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Learning Guide: Memory basics

What's the difference between DIMM and SIMM? Do you know how to make the best memory choice for a server versus a workstation? You will after reading our memory guide.

For network administrators, memory is the performance lifeblood of our components -- especially in a Windows environment. Providing workstations and servers with adequate memory delivers more performance gains than similar investments in processor speed, upgrades in disk subsystems or other software-based performance tweaks.

While you may know about that, you may not be familiar with the basic differences among memory types or what the advantage or disadvantage may be when choosing one memory type over another for a server or workstation.

Typically, the systems manufacturer and/or the type of motherboard limits the choice of memory that's available. To start, memory chips are classified by several different criteria, including:

  • Form factor: the type and size of the memory module on which the chips are mounted.

  • Chip type: the method used to store memory (static or dynamic) as well as the specific technology used on the memory chip (EDO, SDRAM, DDR).

In this guide I will explain the various form factors and chip types. In short, after you read this guide, you will know the basic difference between SO DIMM and MicroDIMM and be an expert on how to choose memory for your server or workstation.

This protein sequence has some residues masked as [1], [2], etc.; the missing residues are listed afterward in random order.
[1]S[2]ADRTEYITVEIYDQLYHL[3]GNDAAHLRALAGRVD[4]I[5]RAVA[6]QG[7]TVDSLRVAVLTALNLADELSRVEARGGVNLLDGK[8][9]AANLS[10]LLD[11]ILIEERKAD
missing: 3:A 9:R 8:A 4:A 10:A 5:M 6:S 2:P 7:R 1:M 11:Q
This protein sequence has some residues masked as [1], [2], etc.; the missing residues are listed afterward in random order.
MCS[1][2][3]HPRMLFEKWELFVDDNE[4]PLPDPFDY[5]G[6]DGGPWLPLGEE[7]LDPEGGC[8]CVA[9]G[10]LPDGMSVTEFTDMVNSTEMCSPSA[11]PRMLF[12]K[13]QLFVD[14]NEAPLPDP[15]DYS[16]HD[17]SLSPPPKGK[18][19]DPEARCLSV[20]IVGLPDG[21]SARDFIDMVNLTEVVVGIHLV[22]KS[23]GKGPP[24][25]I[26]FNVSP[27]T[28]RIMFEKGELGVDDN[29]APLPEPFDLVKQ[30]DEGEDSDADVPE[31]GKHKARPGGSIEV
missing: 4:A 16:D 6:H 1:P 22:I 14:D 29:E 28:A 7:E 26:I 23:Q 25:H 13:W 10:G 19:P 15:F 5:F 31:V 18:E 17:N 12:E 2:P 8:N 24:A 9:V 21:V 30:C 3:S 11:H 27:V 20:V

I've broken the guide into four sections: Form factors, Memory types, Types of DRAM, and Error-Correcting Code (ECC) memory and parity.


 Home: Introduction
  Form Factors
  Memory Types
  Types of DRAM
  Error Correcting Code and Parity

Learn how to spot potential memory problems before they happen and troubleshoot them when they do occur. Check out Bernie Klinder's "Troubleshooting Computer Memory" Learning Guide!

Bernie Klinder, MVP, consultant
Bernie Klinder is a technology consultant for a number of Fortune 500 companies. He is also the founder and former editor of, a comprehensive resource index for IT professionals who support Microsoft Windows NT/2000/XP/2003 and BackOffice products. For his contributions to the information technology community, Bernie was selected as an MVP (Most Valuable Professional) by Microsoft. Copyright 2005 TechTarget

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